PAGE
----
A tweet by @jupitersembrace, gathering over 65,000 likes, humorously questions, “Why is that white lady so tan?”
The tweet references a viral image from the 2004 NRJ Music Awards in Cannes, featuring young pop icons Britney Spears, Beyoncé, and a notably tanned Christina Aguilera. This image has reignited discussions about Aguilera’s history of “blackfishing,” a term used to describe when white public figures excessively tan their skin or adopt Black hairstyles and fashion, often to appear racially ambiguous.
The NRJ Music Awards, presented by the French radio station NRJ, honors the best in French and worldwide music. Established in 2000, the award ceremony aligns with the MIDEM, the international music publishing market in Cannes, France. The term “NRJ” stands for “Nouvelle Radio des Jeunes” or “new radio of the young,” emphasizing its focus on youthful energy and contemporary music trends.
Christina Aguilera, the subject of the viral tweet, is an American singer and songwriter, often hailed as the “Voice of a Generation” for her powerful four-octave vocal range. Throughout her career, Aguilera has been known for integrating themes like feminism, sexuality, and LGBTQ culture into her music. Her journey from a star on The All-New Mickey Mouse Club to a global music icon is marked by hits like “Genie in a Bottle” and “Beautiful” and her role in the 2010 film Burlesque. Aguilera’s influence in pop culture extends to her activism, notably as a Disney Legend and a World Food Programme ambassador.
However, Aguilera’s approach to embracing different cultures and aesthetics has long been subject to controversy. The concept of “blackfishing,” highlighted in the tweet, is increasingly scrutinized in the age of social media. Journalist Wanna Thompson, who brought the term to prominence, explains that “blackfishing” is an attempt by white individuals to appear Black through excessive tanning and adopting Black fashion and hairstyles. This phenomenon is criticized for celebrating Black aesthetics selectively, often excluding the systemic discrimination that accompanies Blackness.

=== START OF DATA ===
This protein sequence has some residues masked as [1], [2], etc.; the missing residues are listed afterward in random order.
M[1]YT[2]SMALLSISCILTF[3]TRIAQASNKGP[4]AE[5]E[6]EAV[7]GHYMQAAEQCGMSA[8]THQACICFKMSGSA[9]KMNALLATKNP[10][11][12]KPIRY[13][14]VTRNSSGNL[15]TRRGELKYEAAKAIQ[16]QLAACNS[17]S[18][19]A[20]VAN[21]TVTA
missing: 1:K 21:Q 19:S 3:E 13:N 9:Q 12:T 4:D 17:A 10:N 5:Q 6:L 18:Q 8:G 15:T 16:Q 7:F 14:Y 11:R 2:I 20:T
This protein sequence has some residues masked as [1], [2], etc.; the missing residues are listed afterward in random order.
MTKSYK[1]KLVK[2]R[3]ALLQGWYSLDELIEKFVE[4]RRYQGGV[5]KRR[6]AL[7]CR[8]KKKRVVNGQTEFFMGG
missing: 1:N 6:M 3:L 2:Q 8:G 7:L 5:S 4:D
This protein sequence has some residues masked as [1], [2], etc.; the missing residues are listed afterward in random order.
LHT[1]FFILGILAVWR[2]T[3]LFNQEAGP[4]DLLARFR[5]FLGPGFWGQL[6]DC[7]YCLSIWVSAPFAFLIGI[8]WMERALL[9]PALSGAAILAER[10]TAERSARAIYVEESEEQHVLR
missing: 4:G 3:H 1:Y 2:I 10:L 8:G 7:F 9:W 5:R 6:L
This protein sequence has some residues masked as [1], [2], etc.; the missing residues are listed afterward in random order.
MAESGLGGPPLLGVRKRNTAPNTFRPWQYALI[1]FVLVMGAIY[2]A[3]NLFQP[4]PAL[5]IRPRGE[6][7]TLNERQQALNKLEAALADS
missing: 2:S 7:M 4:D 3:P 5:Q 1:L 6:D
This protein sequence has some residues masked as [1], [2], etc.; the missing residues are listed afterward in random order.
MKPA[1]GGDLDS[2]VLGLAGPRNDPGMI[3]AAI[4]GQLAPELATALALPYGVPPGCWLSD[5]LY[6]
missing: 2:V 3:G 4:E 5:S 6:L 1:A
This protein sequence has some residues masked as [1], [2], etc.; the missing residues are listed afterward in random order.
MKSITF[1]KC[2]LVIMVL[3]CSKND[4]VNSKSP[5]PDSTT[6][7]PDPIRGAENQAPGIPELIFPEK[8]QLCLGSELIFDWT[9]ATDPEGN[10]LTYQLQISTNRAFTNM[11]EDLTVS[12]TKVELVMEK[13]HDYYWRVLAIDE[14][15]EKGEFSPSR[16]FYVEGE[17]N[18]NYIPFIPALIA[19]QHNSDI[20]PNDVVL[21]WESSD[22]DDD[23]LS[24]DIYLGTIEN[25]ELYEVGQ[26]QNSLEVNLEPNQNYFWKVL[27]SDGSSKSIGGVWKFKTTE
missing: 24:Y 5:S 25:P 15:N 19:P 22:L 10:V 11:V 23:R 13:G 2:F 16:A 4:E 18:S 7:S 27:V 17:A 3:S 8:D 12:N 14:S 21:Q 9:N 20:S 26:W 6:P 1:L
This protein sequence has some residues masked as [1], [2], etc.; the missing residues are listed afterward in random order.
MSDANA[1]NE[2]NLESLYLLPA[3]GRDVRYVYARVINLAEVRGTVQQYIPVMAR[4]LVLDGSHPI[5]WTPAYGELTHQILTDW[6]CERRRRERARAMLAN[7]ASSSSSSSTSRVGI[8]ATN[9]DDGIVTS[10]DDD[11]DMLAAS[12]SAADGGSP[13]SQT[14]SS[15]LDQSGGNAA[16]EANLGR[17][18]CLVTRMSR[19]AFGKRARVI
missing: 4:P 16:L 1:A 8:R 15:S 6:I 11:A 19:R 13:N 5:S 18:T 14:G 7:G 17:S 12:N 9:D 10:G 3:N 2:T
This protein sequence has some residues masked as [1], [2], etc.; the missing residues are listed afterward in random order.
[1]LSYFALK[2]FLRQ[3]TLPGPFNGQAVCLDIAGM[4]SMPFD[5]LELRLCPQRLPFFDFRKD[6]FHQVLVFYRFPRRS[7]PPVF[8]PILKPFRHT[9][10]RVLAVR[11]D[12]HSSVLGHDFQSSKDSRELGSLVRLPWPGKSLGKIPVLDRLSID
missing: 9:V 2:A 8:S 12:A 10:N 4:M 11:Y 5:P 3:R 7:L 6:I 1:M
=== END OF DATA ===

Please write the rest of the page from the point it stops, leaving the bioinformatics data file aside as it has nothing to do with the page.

In a GIF reply, one woman joked, “Was gonna make a smart remark until I noticed that’s Christina Aguilera and NOT Tamera Mowry.” One stated a similar thought about Tia and Tamera Mowry: “Thought it was one of the twins.” Same with another commenter, writing, “oh god i thought that was tia or tamera.”
One person attempted to defend Aguilera: “You guys, Christina Aguilera’s father is a brown man from Ecuador. She tans really dark; hope that helps.” “Okay, that’s cute,” said the poster. “She’s white, though.”
Though another commenter claimed the photo was photoshopped, a video from the 2004 award ceremony shows Aguilera as noticeably darker than her usual complexion.
This controversial practice raises essential questions about cultural appropriation and the fine line between appreciation and appropriation of Black culture. Critics argue that while embracing different cultures is enriching, it becomes problematic when altering one’s appearance to mimic another race, especially without acknowledging or understanding the experiences and struggles associated with that race.
As conversations about cultural sensitivity and appropriation continue to evolve, Aguilera’s tanned appearance at the 2004 NRJ Music Awards, as pointed out humorously by @jupitersembrace, serves as a reminder of the ongoing dialogue about race, identity, and representation in the media and entertainment industries.
The Daily Dot contacted @jupitersembrace via Twitter comment.